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Women's Running

Women's Running

Spring 2021
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As the only women-specific running magazine, Women’s Running is the go-to source for fitness-minded females who are chasing their dreams. Women’s Running empowers the ever-growing community of women runners to live a healthy lifestyle through editorial content focused on running, fitness, nutrition and wellness.

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United States
Pocket Outdoor Media, LLC
6 Issues

in this issue

3 min.
one mile at a time

I WAS THINKING ABOUT THE CHICAGO MARATHON recently, which I ran back in 2017. Going into that race, I was far from 100 percent. I had been battling some injuries, and I knew my day would be a toss-up. The pain started at mile nine. But I didn’t stop. The sun hit hard around mile 16. But I didn’t stop. My music died at mile 20. But I didn’t stop. The last six miles had me wincing with every step. But I didn’t stop. When I hit the hill with 300 meters left, I pumped my arms and charged up it as hard as I could. When I hit the straightaway with 200 meters left, I pushed with every last ounce of energy I had through the finish line. A lot of…

2 min.

DID YOU KNOW? Sacramento has more than 1,000 murals—favorites for runners visiting the city. Kistler-McCoy’s running tours (on hiatus during the pandemic) also venture on a history-inspired route or visit places where the movie Lady Bird was filmed. As her company’s website states, “It’s her mission to show people that Sacramento is, in fact, very cool.” WHY SACRAMENTO? First, the weather. Kistler-McCoy calls it “gorgeous. Even when it’s raining and cold, it’s not too nasty, which is nice,” she says. Second, the terrain. It’s flat and fast in the city. “If somebody is coming from out of the area it’s pretty easy, you don’t have to go up any crazy hills or anything,” she says. It’s home to the California International Marathon, where 29 women qualified for the U.S. Olympic Marathon Trials all within…

2 min.
5 things we learned from out and back by hillary allen

In 2017, at Norway’s Tromsø Skyrace, ultrarunner Hillary Allen DNF’d in an unimaginable way: She fell offan exposed ridge, 150 feet down the mountain. That’s where her new book, Out and Back, starts. The story, riveting in its twists and turns, setbacks and milestones, is her recovery. Her vulnerability and honesty carry the prose as she deals with pain and fear with remarkable poise and self-awareness. These are five things we learned from reading Out and Back (and five reasons why you should read it, too). Keep looking forward. Allen always hated the word “comeback.” “To me, it represented a finality to my story. That once I had ‘come back’ and started to run again or do a race, my journey was over, and it was time to stop growing or striving to…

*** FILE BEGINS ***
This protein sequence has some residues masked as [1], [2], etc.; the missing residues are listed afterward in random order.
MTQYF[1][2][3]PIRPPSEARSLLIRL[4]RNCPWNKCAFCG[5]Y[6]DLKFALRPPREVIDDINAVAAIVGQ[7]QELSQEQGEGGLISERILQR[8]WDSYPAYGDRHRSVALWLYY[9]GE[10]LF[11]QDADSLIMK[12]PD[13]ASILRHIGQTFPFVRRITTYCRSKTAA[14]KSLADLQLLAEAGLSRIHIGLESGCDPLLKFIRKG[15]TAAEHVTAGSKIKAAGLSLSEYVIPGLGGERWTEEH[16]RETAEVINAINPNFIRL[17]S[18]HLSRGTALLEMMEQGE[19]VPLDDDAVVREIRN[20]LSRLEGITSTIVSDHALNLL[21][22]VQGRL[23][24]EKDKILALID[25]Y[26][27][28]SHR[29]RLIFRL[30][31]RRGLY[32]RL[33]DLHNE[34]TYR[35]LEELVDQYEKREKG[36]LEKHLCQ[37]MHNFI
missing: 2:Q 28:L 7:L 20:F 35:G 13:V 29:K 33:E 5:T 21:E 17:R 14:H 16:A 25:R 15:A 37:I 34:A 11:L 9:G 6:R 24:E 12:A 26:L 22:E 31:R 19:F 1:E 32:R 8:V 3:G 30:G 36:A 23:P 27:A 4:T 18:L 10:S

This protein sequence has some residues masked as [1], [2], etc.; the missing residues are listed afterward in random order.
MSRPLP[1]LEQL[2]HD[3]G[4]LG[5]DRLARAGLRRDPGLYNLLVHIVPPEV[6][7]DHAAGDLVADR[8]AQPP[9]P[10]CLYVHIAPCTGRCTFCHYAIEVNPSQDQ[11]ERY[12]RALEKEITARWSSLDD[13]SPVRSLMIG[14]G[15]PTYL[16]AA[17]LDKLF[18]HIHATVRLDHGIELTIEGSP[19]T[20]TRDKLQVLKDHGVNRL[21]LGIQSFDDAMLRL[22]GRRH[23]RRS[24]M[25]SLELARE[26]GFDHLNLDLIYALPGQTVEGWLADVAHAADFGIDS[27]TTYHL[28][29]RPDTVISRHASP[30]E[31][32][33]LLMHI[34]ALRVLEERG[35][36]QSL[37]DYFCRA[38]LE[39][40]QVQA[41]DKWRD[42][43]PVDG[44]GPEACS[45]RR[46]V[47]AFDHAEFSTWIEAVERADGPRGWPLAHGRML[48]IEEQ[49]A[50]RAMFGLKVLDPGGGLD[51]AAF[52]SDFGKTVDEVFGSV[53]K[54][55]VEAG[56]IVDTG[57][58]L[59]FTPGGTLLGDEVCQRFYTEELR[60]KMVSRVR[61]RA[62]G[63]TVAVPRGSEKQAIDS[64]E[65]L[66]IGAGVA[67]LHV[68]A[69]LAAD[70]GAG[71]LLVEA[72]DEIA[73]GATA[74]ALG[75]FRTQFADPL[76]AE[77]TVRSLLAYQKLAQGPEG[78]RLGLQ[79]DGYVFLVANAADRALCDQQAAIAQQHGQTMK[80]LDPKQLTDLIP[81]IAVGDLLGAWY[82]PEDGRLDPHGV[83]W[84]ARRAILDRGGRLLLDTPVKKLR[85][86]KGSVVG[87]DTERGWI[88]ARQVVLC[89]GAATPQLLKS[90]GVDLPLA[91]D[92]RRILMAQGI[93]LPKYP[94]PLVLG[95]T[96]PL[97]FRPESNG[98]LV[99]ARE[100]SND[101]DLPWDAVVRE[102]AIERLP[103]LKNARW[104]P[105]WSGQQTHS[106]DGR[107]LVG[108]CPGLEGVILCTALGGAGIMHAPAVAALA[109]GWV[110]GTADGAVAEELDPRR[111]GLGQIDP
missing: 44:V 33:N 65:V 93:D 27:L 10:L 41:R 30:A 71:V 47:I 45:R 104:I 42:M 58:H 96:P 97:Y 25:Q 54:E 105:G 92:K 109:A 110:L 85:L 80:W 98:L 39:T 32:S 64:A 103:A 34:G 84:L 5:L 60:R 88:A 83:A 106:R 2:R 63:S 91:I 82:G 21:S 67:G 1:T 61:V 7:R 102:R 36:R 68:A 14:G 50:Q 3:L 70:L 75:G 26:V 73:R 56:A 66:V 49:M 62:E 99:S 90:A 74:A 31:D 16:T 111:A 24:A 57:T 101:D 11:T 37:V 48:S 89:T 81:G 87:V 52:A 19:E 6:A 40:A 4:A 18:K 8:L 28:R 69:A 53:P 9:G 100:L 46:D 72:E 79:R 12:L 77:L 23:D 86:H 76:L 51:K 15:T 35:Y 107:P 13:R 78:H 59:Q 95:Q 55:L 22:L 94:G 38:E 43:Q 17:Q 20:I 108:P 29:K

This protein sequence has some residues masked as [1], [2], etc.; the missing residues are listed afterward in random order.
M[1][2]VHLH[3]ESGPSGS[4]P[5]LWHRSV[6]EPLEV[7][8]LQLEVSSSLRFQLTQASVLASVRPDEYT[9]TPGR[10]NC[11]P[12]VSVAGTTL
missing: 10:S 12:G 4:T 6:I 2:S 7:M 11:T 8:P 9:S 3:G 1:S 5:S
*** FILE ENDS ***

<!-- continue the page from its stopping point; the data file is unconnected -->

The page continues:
1 min.
when time stood still, we moved

The number of Fastest Known Times (FKTs) achieved increased by nearly 400% Solo marathons increased 300% We walked a lot. Strava users walked 3 times more in 2020. A study from the University of Vermont found that walking increased 70% among respondents. Women ages 18-29 increased their activity by 45%. 71.5% say running outdoors will be their primary source of exercise. In 2020, runners said goodbye to the gym (and plan to keep it that way this year): Instead, more plan to hire trainers or nutritionists Up 64.58% from 2020 Down 69.5% from 2020 Only 5.62% of runners say they will keep a gym membership in 2021 [source: Fastest Known Time, Strava (3), RunRepeat]…

3 min.
waste not

If you’re not paying attention to your habits, healthy eating can sometimes also be bad for the environment. “We want people to be making healthy choices at the same time that they’re making environmentally friendly and affordable choices,” says Zach Conrad, assistant professor at William & Mary in Virginia and a nutritionist who studies food waste. Food waste is problematic on a few levels. “It’s a problem because it wastes all of the resources that were used to make that food: the water, energy, labor,” says Jerusha Klemperer, director of FoodPrint, a public awareness campaign that provides resources for eating sustainably. “But it’s also a problem because as it sits in the landfill, it releases methane, a powerful greenhouse gas that contributes to climate change.” Though the studies show that healthier eating…

3 min.
kellyn taylor

A DAY IN THE LIFE: Taylor, 34, keeps her day pretty precise to make sure everyone in her busy house can be where they need to be on time. She wakes up around 5:30 or 6:00 a.m. before her 10-year-old daughter and younger foster kids wake up. “That’s usually my main goal, just so I can sneak downstairs and make my coffee and not have anybody lurking about for at least 15 to 25 minutes.” (She thrives on coffee.) After the kids are up, fed, and ready to go, she’s out the door by 7:45 a.m. That gives her just enough time to drop the kids offand get to her NAZ Elite practice by 8:30 a.m. “I’ve got pretty hard-set times just so I can try to not be late,” she…